John Gottman (b.1942), professor emeritus in Psychology (Univ. of WA), is known for his work on marital stability and relationship analysis through direct, scientific observations. Gottman developed multiple models, scales and formulas to predict marital stability and divorce in couples, and has completed seven studies in this field.
Gottman’s work identifies four major negative behaviors that are highly destructive to the couple’s connection when they appear too frequently in their interactions: Criticism, Contempt, Defensiveness, and Stonewalling. Gottman labeled these four behaviors: The Four Horsemen of the Apocalypse.
When you criticize your partner you are implying that there is something wrong with him/her. You have taken a problem between you and projected it onto your partner. Using the words, “you always” or “you never” are common ways to criticize. Your partner is most likely to feel under attack and to respond defensively. In this dangerous pattern, neither partner feels heard, and both may begin to feel bad about themselves in the presence of the other.
Antidote to criticism: Make a direct complaint that is not a global attack on your partner’s personality.
When you attempt to defend yourself from a perceived attack with justifications or with a counter complaint — you are being defensive. Defensiveness prevents partners from taking responsibility for issues and problems, and quickly escalates the exchange, eventually shutting down all productive communication.
Antidote to defensiveness: Try to hear your partner’s complaint and take some responsibility for the problem.
Contempt is any statement or non-verbal behavior that attempts to put yourself on higher ground than your partner. Mocking your partner, calling him/her names, rolling your eyes and sneering in disgust are all contemptuous behaviors. Contempt is, fundamentally, profoundly disrespectful, and of all the Horsemen, the most serious. This type of put-down will, in time, destroy the fondness and admiration you and your partner once felt for one another.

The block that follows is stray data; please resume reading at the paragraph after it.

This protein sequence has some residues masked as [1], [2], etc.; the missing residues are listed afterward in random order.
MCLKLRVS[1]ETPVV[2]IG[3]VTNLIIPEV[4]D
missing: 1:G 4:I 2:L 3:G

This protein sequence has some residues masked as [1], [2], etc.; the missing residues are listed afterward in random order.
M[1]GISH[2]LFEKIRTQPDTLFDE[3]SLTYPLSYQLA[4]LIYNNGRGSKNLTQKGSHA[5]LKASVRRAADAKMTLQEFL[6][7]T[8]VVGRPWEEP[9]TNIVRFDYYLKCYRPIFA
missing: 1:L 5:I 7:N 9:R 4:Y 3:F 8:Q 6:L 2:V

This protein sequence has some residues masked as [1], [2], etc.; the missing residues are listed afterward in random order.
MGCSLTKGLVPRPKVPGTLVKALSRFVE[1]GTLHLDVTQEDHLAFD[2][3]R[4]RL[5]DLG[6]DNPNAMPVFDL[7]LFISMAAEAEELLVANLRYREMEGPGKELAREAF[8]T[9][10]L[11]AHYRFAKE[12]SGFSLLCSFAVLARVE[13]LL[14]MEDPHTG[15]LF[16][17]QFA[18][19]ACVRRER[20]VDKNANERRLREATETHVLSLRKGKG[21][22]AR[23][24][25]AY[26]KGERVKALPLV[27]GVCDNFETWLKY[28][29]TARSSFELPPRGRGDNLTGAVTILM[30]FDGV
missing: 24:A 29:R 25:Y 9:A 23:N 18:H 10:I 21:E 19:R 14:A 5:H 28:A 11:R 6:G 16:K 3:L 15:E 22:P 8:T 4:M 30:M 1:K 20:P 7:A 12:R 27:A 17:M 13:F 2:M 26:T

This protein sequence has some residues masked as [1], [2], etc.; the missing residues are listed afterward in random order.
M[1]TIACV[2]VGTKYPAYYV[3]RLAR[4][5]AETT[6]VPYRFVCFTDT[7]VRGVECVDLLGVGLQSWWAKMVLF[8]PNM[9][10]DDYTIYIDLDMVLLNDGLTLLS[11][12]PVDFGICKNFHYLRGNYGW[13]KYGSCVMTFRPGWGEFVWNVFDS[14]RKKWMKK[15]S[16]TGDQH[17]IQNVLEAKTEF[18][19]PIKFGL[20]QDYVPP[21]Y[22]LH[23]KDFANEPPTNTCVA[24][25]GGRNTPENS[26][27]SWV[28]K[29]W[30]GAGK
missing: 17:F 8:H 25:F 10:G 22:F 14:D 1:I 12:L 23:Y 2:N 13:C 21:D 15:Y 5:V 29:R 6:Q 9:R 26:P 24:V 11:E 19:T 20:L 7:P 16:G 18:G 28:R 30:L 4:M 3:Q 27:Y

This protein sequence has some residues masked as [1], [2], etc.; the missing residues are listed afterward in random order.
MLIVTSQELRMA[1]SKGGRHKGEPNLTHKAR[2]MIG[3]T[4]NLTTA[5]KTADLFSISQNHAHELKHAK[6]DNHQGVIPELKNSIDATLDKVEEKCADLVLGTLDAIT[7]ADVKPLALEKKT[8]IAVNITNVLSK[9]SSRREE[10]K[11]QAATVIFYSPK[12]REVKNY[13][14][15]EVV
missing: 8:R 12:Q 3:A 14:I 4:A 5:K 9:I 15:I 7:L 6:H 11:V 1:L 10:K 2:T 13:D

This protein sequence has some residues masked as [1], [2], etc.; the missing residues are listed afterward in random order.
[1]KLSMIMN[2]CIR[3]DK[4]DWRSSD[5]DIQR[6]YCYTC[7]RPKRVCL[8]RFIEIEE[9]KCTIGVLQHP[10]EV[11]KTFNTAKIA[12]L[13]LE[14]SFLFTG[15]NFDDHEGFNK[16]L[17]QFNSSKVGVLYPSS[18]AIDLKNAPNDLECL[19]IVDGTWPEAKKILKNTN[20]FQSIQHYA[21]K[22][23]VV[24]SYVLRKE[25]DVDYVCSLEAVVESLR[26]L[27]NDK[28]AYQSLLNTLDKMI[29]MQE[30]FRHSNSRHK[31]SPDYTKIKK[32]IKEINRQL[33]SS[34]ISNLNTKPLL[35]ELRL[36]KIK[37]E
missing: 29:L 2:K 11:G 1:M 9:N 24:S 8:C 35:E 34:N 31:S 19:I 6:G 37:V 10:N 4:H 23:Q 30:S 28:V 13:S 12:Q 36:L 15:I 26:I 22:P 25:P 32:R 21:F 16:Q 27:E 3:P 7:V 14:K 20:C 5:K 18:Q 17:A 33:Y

Antidote to contempt: Lower your tolerance for contemptuous statements and behaviors; work actively to build a culture of appreciation in the relationship.
Stonewalling occurs when the listener withdraws from the conversation. The Stonewaller (80% are men) might actually physically leave or just stop tracking the conversation and shut down. Although it may look as if he doesn’t care, the Stonewaller is actually feeling overwhelmed and is trying to calm himself. This is, of course, generally ineffectual; his partner feels abandoned and dismissed, and a vicious circle is created, with one partner pressing harder and harder for discussion and connection, and the other desperately seeking escape.
Antidote to stonewalling: Learn to identify the signs when you or your partner is starting to feel emotionally overwhelmed, and agree together to take a break. If the problem still needs to be discussed, pick it up when you are calmer.